|Dr. Paul G. Young|
President and CEO
If you gave ever played a musical instrument in a recital, you know how unnerving the thought of having others' attention focused on you can be. For some, that added pressure leads to lost composure and poise, missed articulations, and the playing of wrong notes. For a few, the added pressure causes a complete breakdown. They come to fear any kind of public performance. Some never recover their confidence. Yet over time for others, performing in public becomes routine - and they thrive under the limelight.
What are some of the skill sets that musicians, athletes, or other performers possess that enable them to confidently perform in the public eye?
First, they are well trained and coached. They have engaged in hours of deliberate practice and have gained mastery of the challenges that cause others to make mistakes. Their determination to work hard, commit, and learn from their mistakes builds confidence.
Second, they have learned how to accept coaching. They thrive on feedback, both positive and negative. They've toughened under the intense scrutiny of their coaches, teachers, and mentors, adapted and learned to meet high expectations. They've learned that it is important not to disappoint others. Yet, they work hardest to continuously improve and to avoid disappointing themselves.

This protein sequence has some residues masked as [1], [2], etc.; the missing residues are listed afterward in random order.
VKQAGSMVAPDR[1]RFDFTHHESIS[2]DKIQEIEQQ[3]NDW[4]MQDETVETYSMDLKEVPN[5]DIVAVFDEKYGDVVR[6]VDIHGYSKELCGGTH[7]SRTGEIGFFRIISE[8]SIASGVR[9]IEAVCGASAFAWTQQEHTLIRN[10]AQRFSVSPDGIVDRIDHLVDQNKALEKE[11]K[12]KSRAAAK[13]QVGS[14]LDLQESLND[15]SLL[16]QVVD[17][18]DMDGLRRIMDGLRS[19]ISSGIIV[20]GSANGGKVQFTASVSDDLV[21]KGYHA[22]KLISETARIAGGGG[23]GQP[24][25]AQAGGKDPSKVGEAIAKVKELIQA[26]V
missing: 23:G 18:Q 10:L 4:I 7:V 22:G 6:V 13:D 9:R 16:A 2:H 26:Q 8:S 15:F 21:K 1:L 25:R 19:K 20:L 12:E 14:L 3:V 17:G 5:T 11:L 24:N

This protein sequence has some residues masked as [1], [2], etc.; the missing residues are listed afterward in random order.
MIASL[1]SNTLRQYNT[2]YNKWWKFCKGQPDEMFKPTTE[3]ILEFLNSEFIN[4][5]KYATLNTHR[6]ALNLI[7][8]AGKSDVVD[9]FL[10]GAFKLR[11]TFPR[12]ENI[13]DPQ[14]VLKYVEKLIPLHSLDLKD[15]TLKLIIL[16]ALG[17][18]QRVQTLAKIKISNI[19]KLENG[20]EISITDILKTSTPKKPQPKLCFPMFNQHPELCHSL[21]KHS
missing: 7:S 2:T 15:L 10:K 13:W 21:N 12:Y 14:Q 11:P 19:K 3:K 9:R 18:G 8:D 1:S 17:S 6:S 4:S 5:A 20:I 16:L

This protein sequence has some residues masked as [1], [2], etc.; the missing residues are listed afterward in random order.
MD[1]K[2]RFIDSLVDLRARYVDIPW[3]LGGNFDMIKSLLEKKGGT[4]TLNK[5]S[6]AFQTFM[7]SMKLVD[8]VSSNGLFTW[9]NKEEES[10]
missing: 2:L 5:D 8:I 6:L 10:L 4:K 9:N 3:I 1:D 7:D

Most importantly, they've acquired the polish of a top performer. They walk onto the stage or playing field with confidence, adhere to the highest standards of grooming and attire, and think positively while staying focused on the task at hand. If they do make mistakes, they've learned to shake them off, recover, and move on. Most observers hardly notice the errors because of the performer's superb control of their nonverbal behaviors.
All kids, not just those who aspire to become athletes or musicians, need opportunities to learn these performance skills. They influence self-esteem and the essential leadership traits. With practice in proper settings, we can teach all kids to learn from their mistakes, practice in deliberate and meaningful ways, speak effectively in public, express themselves with proper grammar, and carry themselves with confidence. These skills are essential for success in job interviews, perhaps even more important than specific, job-related knowledge.
But in order to teach those behaviors and skills effectively, we must model them. Afterschool professionals must willingly and enthusiastically speak in public settings and accept responsibility for leading young people. We must lead our profession. We must step up and become comfortable in the limelight. Positioning ourselves to perform more visibly and in a positive manner will lead to powerful outcomes!
We have great opportunities planned during the NAA National Convention for you to engage in those learning activities. Join us in Orlando, Florida, April 16-18, 2011, to enhance your performance skills.